NASUWT: 'Scandalous delay in funding announcement for crumbling schools'
Thursday, 10 May 2012
Commenting on the Local Government Association's call for the Government to announce when schools will receive their much needed capital funding to replace or repair crumbling and dilapidated school buildings, Chris Keates, General Secretary of the NASUWT, the largest teachers' union said:
"The LGA is right to highlight the Department for Education’s scandalous delay in ensuring that all children and young people have decent conditions in which to learn.
"This delay is not because the Coalition Government does not have the money. It is because a disproportionate amount of the available capital funds appear to have been siphoned off by the DfE into a 'slush' fund to be used to tempt or bribe schools into becoming academies.
"By the DfE's own admission, 100 free schools and a handful of pupils get £600m, 1,500 academies have apparently been given an additional £250m, while children in the 22,000 other schools have to fight over a few hundred pounds.
"This continuing discrimination against the majority of children and young people whilst privileging the few is unacceptable."
Disclaimer: Press releases published on this page are from key opinion formers
who promote their organisation's activities by subscribing to a campaign site within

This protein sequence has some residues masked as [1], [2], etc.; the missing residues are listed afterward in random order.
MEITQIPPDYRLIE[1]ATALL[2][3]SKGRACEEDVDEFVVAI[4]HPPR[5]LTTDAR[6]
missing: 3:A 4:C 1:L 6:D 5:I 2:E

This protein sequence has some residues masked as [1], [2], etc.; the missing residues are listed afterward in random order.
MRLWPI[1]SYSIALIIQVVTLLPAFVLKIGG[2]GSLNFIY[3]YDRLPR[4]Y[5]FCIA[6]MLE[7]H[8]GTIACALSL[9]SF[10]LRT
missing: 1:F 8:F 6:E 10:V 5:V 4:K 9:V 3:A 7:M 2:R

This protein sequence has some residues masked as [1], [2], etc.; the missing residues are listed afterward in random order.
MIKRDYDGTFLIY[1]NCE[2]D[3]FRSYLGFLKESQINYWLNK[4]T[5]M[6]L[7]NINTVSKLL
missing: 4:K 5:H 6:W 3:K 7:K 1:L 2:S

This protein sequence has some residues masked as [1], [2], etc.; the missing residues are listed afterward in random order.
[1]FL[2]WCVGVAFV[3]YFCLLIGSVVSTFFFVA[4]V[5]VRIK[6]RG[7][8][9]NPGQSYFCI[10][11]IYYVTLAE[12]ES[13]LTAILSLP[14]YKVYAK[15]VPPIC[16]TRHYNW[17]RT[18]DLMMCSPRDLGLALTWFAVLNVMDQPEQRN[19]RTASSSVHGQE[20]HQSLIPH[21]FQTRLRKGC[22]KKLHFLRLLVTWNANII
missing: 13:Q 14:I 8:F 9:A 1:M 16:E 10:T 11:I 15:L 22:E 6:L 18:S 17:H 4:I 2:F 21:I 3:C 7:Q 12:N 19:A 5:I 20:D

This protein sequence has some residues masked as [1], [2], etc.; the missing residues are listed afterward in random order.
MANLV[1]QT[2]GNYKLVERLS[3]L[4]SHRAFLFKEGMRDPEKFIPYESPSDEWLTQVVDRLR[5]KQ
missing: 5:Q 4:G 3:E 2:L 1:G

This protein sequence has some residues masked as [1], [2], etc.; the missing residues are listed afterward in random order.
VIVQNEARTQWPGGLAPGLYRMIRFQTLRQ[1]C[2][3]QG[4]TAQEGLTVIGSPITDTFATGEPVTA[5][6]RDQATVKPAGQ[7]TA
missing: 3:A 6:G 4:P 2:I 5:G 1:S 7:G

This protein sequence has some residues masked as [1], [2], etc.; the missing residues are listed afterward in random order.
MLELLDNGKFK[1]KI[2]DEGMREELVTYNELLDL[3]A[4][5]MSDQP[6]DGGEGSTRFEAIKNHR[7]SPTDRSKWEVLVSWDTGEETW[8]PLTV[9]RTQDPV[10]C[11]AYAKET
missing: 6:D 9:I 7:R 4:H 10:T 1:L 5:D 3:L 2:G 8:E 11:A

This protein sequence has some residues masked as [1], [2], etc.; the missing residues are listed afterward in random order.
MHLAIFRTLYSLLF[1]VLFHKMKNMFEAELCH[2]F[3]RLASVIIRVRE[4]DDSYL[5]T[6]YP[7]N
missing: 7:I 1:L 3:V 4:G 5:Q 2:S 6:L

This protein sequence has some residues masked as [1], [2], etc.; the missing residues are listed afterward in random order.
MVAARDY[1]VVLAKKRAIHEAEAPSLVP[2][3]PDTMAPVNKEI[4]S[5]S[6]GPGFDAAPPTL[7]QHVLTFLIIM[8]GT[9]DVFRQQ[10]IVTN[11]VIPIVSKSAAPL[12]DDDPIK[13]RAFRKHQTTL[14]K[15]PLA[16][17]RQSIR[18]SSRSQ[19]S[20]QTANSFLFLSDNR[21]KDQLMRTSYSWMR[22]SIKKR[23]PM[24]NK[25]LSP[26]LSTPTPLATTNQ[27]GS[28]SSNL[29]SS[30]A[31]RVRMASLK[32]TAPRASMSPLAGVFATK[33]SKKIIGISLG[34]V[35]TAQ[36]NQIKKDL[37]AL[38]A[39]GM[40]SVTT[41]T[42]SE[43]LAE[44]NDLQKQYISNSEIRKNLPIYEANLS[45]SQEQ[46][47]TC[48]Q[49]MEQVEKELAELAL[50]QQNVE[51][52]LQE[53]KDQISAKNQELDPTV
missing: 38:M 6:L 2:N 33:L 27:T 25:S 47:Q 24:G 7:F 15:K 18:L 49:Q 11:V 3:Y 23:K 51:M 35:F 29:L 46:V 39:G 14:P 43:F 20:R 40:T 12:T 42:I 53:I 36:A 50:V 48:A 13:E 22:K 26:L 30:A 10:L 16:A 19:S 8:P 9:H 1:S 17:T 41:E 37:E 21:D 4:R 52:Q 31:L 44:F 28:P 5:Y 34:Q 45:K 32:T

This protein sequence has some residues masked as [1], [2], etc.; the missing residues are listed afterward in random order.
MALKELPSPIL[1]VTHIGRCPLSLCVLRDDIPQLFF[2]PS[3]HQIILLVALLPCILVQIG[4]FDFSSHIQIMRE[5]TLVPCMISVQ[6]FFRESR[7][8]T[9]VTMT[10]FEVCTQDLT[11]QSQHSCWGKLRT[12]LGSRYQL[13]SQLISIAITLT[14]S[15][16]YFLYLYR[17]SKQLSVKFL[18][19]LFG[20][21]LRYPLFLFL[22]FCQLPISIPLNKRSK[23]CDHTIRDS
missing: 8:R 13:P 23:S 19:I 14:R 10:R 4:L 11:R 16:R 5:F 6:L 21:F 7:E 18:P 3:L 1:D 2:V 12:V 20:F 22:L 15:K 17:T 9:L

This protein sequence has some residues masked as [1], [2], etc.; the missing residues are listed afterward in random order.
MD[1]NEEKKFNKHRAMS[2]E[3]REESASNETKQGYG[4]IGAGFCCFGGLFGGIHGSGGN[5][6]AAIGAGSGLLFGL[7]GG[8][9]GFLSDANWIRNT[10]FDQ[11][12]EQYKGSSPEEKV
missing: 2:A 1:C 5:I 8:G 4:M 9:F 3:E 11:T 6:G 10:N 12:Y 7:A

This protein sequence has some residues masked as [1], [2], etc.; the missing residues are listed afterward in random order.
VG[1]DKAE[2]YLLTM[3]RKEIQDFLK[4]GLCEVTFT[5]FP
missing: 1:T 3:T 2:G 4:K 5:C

politics.co.uk. politics.co.uk does not endorse, edit, or attempt to balance the
opinions expressed on this page. The content of press releases are wholly the responsibility
of the originating company or organisation.
Headteachers will find it much easier to get rid of poorly performing teachers under a shakeup of rules from Michael Gove.
The government should go ahead with its plans to introduce "payment by
results" for teachers to weed out those whose students perform poorly, say MPs.
National Association of Head Teachers union's general secretary Russell Hobby comments on Michael Gove's plans to drive up teaching standards:
Voice general secretary Philip Parkin comments on Michael Gove's plans to drive up teaching standards:
Even if the legal challenge against this summer's GCSE grading decisions begun today succeeds students will still face uncertainty, a solicitor has warned.
Education secretary Michael Gove explains his latest bid to drive up teaching standards in an interview with the Mail newspaper:
Ed Miliband will make a concerted effort to counter the accusation he has no policies today, with three keynote speeches expected to fight for the news agenda.
Here's the full text of shadow chief secretary to the Treasury Rachel Reeves' first major speech, to the IPPR thinktank:
Read Ed Balls' speech promising to remove winter fuel payments from wealthy pensioners - in full and unedited.
George Osborne is set to test Albert Einstein's definition of insanity as "doing the same thing over and over again and expecting different results" when he delivers his fourth Budget later today.